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Songwriter's Isolation Blooms Into "Marigold"

FREDONIA — Rick Hornyak had just moved to San Antonio and, separated from his friends in Austin, looked inward.

After having come through periods where he had to sell his guitars to pay the rent, he was now a self-sufficient musician. But, he decided he needed to do more.

“I realized I wasn’t really happy playing gigs every week and not really growing,” said the 37-year-old solo singer and songwriter.

The Fredonia native and Reynolds High grad decided to deal with the isolation by locking himself away for significant portions of the day and giving himself over to writing songs.

“I decided I needed to come up with some new stuff,” said Hornyak, formerly of Perry and Delaware townships. “I wrote that album in about three months or so.”

“That” album is his new one, “Marigold,” which he is promoting with a seven-state, 2è-week tour that includes five gigs locally: April 30 at Tully’s, Sharon; May 1 at North Country Brewery in Slippery Rock; May 3 at the Sidebar & Grill, Mercer; May 4 at the Tap House, Sharon, with Terry Dach and James Willaman, who have their own album to push; and May 6 at the OK Corral, Stoneboro.

While he did not necessarily notice a change in his songwriting, his friends did, he said. The songs reflect the two significant moves in his life – from Mercer County to Austin, Texas, and from Austin to San Antonio – and his marriage to Amanda Adams Hornyak, who also manages his career.

“Homesick Blues” reveals the bittersweet memories of moving to Austin, leaving behind a steady job for the unknown of a music career, and his realization that, for all he lost when he left Mercer County, he can’t reverse course.

“I’ve created this new life and I can never go back,” said Hornyak, who again lives in Austin.

“Cigarettes” covers his longtime addiction, which he kicked three years ago.  

“Everybody who was around me said, ‘You gotta quit smoking,’” Hornyak said. “It started to affect my voice.”

“Foolish Love” is his first real love song, he said, as compared to the angry love songs he had written in the past.

Hornyak, who has made a living solely from music since 2005, said he has reached a level of happiness that startles even him.

“I almost don’t want to believe it sometimes,” he said. “Just trying to enjoy it.”

In recording the album, Hornyak brought in some ringers. Rich Brotherton, a guitarist for Robert Earl Kleen, played guitar and produced the album, helping him “cut fat” from his songs.

Drummer David Sanger and bassist David Miller, both of Asleep at the Wheel, backed him.

Hornyak tapped Lloyd Maines and Cindy Cashdollar to add slide guitar, whether in the form of steel guitar or dobro.

Maines is the father of Dixie Chick Natalie Maines and an award-winning producer of the Chicks, Uncle Tupelo and Wilco. He has played for Joe Ely and Jimmie Dale Gilmore.

Cashdollar, another Asleep alum, has played with Bob Dylan and Van Morrison.

Hornyak said he had “amazingly little” rehearsal time with the guests, who basically followed charts and nailed their parts on the first or second tries.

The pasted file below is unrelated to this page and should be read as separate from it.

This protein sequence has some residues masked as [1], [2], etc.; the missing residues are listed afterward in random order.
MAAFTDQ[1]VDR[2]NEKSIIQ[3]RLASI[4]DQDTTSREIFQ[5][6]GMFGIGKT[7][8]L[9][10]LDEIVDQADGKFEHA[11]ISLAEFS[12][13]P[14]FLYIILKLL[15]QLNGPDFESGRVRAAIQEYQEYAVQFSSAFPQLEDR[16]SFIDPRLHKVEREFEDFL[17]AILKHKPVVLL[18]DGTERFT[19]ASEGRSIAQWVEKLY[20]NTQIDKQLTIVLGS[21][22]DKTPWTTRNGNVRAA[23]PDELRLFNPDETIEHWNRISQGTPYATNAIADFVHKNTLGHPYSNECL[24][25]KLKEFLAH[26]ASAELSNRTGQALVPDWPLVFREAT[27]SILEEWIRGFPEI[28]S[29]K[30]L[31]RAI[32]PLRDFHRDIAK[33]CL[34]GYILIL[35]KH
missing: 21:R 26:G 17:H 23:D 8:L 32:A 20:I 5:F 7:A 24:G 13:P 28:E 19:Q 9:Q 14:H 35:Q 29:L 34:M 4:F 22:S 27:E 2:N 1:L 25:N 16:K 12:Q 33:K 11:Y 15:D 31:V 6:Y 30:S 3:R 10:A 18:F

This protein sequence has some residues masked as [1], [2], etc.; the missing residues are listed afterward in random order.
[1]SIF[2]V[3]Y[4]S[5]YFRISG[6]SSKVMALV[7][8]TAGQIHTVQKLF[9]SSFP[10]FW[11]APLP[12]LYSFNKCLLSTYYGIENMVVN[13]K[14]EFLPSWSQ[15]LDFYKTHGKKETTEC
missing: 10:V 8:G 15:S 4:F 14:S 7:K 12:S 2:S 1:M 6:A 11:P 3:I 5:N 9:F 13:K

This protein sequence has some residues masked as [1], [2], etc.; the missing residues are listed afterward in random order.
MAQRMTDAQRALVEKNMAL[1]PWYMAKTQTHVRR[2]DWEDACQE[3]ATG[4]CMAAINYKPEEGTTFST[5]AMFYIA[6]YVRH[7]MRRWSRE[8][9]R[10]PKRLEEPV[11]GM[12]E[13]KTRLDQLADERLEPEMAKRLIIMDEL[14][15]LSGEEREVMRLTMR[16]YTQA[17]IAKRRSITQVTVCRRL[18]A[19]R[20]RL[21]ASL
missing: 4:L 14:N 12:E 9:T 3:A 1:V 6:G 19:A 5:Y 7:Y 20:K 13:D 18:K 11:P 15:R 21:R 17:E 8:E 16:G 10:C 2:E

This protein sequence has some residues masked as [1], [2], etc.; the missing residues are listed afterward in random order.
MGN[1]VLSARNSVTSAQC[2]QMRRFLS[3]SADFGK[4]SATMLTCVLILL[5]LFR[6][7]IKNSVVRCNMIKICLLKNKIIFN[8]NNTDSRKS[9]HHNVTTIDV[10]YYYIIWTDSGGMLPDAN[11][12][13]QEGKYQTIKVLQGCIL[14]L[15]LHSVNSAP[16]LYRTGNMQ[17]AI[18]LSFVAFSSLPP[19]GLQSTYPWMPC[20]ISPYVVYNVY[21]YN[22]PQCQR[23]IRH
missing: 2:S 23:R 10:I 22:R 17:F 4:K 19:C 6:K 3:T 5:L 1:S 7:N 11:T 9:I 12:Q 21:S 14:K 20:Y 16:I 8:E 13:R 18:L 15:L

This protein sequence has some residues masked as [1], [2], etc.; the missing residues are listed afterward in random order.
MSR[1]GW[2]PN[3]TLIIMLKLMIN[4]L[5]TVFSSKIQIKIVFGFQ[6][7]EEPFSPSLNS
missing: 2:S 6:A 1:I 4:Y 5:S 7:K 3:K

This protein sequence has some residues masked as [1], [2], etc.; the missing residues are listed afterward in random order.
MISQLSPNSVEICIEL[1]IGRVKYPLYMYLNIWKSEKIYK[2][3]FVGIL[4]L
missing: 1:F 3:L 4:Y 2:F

“In many of the cases, they’d give me two takes just so I’d get my money’s worth,” he said.

That’s not to say they phoned in their performances, he said. He noted that Cashdollar would listen to a take and change her approach if it interfered with his vocals.

“They care that their name is on the record, and they really want to give it their best,” Hornyak said.

The steel guitar gives Hornyak a more country sound. He’s been called not country enough, but too country for rock. It’s left him somewhat in no man’s land in terms of getting airplay and promoting his music.

Social media has helped fill the gap. Musical acts no longer need major label backing to survive and grow, he said.

Social media “has leveled the playing field,” he said.

Hornyak has a website, a Facebook page and videos on YouTube.

While he will not have a steel guitar or dobro player with him on the road, “We basically can still pull everything off live,” he said.

Hornyak will be playing more electric guitar on the tour, including lead guitar. He had sold all of his electric guitars over the years and just played acoustic guitar, but found a need to go back to plugging in as part of his musical growing process.

“As a three-year gift to myself for not smoking cigarettes, I bought a Fender Telecaster,” he said. He also is taking lessons to accelerate the process of regaining his chops.

“You’re always going to be your own worst critic if you’ve got an artistic brain,” he said. “I’m always pushing myself, looking to get better.”

While fame is often a matter of being in the right place at the right time, Hornyak said he’s happy to be a working musician.

“I’m tickled that I’m going to be doing this tour and I’m going to be playing lead guitar again,” he said.

The tour starts today in Oklahoma and includes dates in West Virginia, Ohio, Indiana, Wisconsin and Missouri.

“Marigold” will be sold at his shows, but also is available through his website, and outlets such as iTunes, Amazon.com and CD Baby. Info: www.rickhornyak.com and www.facebook.com/rickhornyakmusic